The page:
The Enclaves: Highland Park and Hamtramck
Together, Highland Park and Hamtramck form an enclave within the city of Detroit. Both were established as independent municipalities when Detroit was much smaller than its current size, and remained so as the larger city grew to engulf them both. Both cities also owe much of their history and present character to the rise and eventual decline of the automobile industry. As noted, the most significant structure within Highland Park is the Highland Park Ford Plant (1910); likewise Hamtramck housed the huge Dodge Main plant (1914). Both plants attracted huge numbers of workers, swelling the populations of both cities.
The influx of workers required housing. Two neighborhoods in Highland Park: Highland Heights-Stevens' Subdivision and Medbury's-Grove Lawn Subdivisions were significant because of their relatively middle-class residents who were able to build solid houses. The burgeoning population also required religious buildings. These included St. Florian (1928) in Hamtramck, serving the primarily Polish residents of the city, and the Highland Park Presbyterian Church (1910), First United Methodist Church (1916), Trinity United Methodist Church (1911), and the Grace Evangelical Lutheran Church (1929) in Highland Park.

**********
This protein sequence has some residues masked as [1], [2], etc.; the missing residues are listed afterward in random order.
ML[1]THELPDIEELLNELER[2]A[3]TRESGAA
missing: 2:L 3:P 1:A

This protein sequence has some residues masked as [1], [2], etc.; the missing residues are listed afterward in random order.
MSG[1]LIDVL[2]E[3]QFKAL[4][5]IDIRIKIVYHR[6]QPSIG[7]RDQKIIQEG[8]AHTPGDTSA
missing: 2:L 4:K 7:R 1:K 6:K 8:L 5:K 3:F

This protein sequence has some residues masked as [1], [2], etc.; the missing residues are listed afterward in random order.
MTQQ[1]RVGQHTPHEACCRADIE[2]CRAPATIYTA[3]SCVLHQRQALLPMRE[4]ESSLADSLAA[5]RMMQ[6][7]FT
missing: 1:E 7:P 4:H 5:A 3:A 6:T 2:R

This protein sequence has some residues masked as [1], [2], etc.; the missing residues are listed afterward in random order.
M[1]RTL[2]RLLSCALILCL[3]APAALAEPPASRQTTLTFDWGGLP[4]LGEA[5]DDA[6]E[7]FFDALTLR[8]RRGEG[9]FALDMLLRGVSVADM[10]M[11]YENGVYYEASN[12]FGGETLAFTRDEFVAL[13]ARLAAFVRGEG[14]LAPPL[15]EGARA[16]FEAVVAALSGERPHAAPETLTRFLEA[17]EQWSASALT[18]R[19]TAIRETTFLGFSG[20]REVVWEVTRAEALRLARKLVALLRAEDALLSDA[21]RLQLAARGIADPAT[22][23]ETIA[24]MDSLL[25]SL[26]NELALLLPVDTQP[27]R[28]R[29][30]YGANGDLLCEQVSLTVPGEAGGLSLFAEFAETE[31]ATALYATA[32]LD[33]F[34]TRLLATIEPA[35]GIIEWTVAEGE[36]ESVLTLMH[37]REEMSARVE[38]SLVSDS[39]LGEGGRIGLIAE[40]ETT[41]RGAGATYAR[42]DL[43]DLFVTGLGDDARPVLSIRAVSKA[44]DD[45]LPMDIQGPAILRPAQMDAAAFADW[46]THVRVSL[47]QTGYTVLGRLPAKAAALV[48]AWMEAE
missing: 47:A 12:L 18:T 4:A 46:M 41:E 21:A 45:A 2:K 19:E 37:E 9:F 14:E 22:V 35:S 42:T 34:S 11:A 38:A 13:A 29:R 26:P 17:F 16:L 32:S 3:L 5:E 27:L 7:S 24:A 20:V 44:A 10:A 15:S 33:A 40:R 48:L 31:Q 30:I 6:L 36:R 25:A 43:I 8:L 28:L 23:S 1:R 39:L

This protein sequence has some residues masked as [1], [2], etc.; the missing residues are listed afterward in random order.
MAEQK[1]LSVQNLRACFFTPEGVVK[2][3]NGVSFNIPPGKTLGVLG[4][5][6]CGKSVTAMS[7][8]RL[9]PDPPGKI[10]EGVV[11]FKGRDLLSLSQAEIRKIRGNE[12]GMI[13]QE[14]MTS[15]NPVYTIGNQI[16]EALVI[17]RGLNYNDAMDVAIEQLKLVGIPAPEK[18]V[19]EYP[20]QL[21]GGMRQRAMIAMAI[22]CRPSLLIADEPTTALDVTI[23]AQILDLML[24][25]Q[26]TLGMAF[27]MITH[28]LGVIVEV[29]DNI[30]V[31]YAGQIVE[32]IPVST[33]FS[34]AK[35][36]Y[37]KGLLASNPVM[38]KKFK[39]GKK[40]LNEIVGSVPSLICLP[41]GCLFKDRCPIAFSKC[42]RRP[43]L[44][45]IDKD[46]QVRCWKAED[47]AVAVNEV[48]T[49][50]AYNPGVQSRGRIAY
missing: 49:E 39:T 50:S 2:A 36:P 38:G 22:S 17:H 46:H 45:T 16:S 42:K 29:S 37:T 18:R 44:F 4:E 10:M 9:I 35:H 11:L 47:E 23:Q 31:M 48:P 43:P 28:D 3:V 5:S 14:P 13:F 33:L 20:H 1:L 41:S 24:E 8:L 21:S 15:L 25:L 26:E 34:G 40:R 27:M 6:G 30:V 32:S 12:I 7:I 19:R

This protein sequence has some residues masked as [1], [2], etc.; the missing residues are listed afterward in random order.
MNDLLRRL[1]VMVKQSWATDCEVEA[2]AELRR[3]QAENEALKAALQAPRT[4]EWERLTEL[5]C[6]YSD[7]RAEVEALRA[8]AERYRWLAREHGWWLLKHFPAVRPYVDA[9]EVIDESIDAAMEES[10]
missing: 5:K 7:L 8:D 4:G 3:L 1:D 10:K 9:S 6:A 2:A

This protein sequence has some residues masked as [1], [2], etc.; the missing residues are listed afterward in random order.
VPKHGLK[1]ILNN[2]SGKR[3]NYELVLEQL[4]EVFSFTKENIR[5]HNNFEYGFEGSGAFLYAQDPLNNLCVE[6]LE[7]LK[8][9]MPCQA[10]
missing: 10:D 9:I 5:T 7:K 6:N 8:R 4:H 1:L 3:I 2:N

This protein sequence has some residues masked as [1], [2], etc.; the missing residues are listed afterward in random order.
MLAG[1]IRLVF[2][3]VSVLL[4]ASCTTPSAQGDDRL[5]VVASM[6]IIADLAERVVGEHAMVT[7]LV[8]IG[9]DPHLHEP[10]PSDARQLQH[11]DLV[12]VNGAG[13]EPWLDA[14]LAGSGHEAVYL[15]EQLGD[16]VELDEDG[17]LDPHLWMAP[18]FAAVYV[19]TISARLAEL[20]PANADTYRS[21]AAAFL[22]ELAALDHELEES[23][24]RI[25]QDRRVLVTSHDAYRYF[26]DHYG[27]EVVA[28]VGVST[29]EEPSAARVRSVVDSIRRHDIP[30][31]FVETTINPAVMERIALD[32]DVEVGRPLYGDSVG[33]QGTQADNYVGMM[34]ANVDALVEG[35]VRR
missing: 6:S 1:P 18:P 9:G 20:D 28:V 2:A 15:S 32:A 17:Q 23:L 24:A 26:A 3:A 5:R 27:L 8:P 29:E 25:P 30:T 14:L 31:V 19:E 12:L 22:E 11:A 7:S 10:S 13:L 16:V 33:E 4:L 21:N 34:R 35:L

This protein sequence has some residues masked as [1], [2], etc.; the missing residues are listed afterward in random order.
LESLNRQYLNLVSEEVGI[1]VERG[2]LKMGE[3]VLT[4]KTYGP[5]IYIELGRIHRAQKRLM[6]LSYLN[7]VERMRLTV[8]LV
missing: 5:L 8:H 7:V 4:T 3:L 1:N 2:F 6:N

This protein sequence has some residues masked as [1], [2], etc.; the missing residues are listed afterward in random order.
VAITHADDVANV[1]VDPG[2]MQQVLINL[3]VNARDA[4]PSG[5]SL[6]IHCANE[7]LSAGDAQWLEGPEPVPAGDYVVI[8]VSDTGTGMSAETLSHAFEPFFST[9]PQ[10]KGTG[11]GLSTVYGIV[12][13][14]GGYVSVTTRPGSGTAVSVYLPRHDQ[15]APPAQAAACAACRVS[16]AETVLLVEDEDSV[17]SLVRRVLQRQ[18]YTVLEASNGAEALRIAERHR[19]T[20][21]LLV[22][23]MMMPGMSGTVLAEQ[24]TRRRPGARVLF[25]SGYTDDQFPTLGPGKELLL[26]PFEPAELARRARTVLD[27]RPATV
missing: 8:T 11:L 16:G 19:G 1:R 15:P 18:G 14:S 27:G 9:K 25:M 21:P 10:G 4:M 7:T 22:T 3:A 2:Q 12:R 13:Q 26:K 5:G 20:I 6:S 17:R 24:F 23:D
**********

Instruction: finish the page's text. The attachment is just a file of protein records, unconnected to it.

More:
Northeast Wayne County: The Grosse Pointes
The rise in industry and the automobile also affected the Grosse Pointes. This section of the county was a primarily agricultural district throughout much of the 19th century until Detroit's nouveau riche discovered the area and began building summer cottages there. As automobiles became more prevalent, and outlying suburbs more accessible, the Pointes quickly became a community of year-round upper-class residents. The historic structures within the cities reflect its transition to the home of wealthy Detroiters. These structures include early 20th-century houses in the Beverly Road Historic District and single-family homes such as the Carl E. and Alice Candler Schmidt House (1909) and the Russell A. Alger, Jr. House (1910).